Great summary. Add it to the list! When purchasing something big or small that could be considered an investment, be sure to know what you're getting into. Following all of the other fishes in the stream is only a good hedge against mediocrity. Since education tends to be one of folks' largest lifetime purchases, it shouldn't be an automatic decision, just like purchasing a new property or investing into your company's stock.

bozo007 said:   Stop upgrading to the latest phone, don't spend money on useless apps.

Also, if you own an android phone, I would recommend that you learn how to root it and install custom roms. I have had Galaxy S II for years and am quite happy with it because it has the same software as the expensive new S 4.

I do not see needing a new phone until this one craps out on me.

My #1 and I have not read all responses so I am guessing it probably has been posted is cut the cell phone contract and get a prepaid plan like Virgin Mobile.

True. That's what i did after 13 years of contracts with ATT & Sprint. Switch to T-Mobile $30 Plan. DaveTheStud said:   My #1 and I have not read all responses so I am guessing it probably has been posted is cut the cell phone contract and get a prepaid plan like Virgin Mobile.

jd2010 said:   The markets are rigged, don't try to daytrade.

I was planning on just lurking the thread, but I had to sign-in just to give this GREEN!

JacksonX said:   cestmoi123 said:   <snip>
Doing it by major is silly. Someone with a philosophy degree from Harvard is far better equipped to get a well-paying job than someone with an engineering degree from a tier 3 school.


I don't buy it.
Employers want skills. Taking classes in "witches, warlocks, and ouija boards" likely doesn't help in that department.
What does the average Harvard philosophy major do upon graduation? Probably not financial analyst.

A chem E, EE, CE, etc coming from your average state school likely has huge job prospects, higher starting salary, and far less debt than the Harvard philosophy major ( if not the Harvard engineer.)


I think the benefit from the Harvard degree would be the fact that a lot of sifting probably occurred on the part of Harvard. It seems like it would open doors because of that aspect. e.g. A sense of potentially interviewing the "cream of the crop" when you interview a Harvard graduate.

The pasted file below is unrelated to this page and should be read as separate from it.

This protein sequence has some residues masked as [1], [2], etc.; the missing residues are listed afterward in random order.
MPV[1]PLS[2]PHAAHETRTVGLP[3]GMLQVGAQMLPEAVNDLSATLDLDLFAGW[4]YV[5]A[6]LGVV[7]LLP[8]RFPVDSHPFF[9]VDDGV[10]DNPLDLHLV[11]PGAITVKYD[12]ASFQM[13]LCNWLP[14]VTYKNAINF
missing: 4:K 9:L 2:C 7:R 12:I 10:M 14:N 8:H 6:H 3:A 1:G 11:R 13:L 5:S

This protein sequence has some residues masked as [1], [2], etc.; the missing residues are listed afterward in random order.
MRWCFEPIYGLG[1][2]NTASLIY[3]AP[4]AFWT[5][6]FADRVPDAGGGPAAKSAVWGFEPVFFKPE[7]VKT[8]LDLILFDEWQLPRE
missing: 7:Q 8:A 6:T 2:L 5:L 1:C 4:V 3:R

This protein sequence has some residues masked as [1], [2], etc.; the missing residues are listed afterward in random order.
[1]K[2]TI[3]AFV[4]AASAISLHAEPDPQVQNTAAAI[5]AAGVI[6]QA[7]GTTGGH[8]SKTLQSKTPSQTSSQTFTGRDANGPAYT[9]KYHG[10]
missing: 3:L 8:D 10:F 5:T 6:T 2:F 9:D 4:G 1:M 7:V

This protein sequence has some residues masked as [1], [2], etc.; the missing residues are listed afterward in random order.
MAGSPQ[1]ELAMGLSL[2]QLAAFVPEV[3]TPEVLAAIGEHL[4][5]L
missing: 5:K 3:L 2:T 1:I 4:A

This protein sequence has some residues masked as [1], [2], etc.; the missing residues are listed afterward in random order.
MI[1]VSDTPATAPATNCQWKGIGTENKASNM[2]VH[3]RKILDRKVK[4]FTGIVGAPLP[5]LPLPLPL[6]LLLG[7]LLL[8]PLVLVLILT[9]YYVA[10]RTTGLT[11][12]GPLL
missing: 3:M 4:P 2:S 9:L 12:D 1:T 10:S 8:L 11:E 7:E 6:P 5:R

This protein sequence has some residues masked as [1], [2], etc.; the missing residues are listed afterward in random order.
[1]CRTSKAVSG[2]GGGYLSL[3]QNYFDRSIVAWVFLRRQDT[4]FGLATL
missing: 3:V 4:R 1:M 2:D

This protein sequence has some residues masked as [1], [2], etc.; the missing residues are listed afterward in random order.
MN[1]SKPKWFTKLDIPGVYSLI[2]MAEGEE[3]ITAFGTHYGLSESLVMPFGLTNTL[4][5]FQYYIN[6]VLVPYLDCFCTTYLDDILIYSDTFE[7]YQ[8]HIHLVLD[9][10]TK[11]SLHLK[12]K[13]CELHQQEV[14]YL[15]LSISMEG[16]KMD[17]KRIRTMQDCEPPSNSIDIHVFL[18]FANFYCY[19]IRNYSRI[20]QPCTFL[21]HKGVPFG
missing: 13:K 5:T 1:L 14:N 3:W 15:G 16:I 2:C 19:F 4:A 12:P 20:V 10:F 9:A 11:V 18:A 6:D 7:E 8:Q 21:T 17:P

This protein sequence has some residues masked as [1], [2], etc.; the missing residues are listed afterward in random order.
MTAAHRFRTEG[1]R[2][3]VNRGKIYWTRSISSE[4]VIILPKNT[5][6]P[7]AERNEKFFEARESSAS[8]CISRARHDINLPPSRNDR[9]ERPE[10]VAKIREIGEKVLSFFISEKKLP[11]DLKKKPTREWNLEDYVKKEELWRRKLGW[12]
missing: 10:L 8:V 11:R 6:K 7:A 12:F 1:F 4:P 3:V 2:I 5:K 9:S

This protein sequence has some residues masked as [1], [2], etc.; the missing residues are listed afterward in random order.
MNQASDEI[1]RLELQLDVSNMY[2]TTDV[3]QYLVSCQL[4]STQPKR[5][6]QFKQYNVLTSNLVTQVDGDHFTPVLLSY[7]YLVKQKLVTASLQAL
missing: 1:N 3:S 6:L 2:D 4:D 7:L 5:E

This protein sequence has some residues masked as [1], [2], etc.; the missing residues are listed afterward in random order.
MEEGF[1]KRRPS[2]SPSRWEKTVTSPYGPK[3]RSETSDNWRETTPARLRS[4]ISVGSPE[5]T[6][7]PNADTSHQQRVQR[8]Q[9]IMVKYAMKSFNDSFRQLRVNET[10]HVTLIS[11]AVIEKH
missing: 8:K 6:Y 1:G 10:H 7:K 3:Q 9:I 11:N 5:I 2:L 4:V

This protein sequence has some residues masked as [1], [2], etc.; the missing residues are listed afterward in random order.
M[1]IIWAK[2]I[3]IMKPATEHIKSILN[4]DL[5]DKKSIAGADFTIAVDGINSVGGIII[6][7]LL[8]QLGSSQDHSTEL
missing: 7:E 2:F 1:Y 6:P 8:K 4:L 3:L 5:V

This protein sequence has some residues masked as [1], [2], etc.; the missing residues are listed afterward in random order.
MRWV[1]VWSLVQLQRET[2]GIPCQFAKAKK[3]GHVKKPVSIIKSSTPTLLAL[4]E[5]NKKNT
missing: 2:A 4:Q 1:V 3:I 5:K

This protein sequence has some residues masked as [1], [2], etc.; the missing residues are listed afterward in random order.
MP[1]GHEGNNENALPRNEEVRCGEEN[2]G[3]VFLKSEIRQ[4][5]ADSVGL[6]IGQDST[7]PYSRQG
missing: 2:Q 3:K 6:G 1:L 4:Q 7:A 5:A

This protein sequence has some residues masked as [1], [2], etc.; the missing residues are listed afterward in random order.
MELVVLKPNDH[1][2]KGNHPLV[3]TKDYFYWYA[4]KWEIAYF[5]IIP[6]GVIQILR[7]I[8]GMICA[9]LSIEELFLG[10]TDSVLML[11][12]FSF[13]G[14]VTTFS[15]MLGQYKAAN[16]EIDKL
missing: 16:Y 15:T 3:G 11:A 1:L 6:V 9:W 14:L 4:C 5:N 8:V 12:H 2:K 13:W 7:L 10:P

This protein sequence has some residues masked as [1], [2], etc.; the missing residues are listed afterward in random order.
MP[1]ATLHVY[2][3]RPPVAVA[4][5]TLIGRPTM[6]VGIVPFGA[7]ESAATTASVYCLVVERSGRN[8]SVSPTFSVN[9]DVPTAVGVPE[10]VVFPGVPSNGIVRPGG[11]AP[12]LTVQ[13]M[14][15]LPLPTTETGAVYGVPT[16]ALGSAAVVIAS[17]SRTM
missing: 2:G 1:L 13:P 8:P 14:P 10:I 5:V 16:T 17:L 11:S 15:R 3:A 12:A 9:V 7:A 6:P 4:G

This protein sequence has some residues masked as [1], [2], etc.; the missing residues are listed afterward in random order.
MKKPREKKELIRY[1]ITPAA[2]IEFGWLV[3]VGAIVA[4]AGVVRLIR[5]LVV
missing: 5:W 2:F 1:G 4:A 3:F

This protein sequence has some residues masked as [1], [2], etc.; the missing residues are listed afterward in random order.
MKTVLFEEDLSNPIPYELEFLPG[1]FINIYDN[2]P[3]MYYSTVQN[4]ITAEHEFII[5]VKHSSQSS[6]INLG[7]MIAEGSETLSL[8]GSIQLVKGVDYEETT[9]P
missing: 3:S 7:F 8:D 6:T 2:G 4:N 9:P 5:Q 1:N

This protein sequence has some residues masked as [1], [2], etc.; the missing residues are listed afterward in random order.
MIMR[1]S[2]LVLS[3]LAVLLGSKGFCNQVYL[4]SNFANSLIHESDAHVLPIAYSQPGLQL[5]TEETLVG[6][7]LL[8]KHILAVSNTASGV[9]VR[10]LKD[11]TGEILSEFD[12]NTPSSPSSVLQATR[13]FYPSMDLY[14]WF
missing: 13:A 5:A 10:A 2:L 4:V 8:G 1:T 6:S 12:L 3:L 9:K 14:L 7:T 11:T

Having said that, wasn't there a study done on students who were accepted to Harvard but then ultimately went somewhere else for school (e.g. state school)? And didn't they end up doing similarly in terms of income as compared to their counterparts who actually went to Harvard? If I'm wrong, someone please chime in.

DaveTheStud said:   My #1 and I have not read all responses so I am guessing it probably has been posted is cut the cell phone contract and get a prepaid plan like Virgin Mobile.

I switched my mother in law to Straight Talk, and gave her my old iPhone 3GS. I buy her 6 month cards off of Amazon for around $220; that's less than $40 a month for unlimited talk, text, internet; this is on the same AT&T network that would likely cost her >$100 if she went with the actual AT&T.

This NYT blog entry summarizes some PayScale survey data from a few years ago. Basically, top schools dominate the median mid-career salary rankings. And, these statistics only count people whose highest degree was an undergraduate degree, significantly understating the salaries from those of top schools who are likely to go on to high paying professions after graduate school (MD, JD, MBA).

http://economix.blogs.nytimes.com/2009/07/20/do-elite-colleges-p...

kantscholar said:   JacksonX said:   
A philosophy major at Harvard is likely quite brilliant; I still question its utility (outside of being well rounded.) I would love to see a list of the past 50 years of such students and where they ended up (such a list doesn't exist)- and then question whether it was because their employer was impressed by the "Harvard philosophy major" or it was because "that person was brilliant, and would've done something great anyhow" like a Mark Zuckerberg, Tony Hsieh, Bill Gates, etc...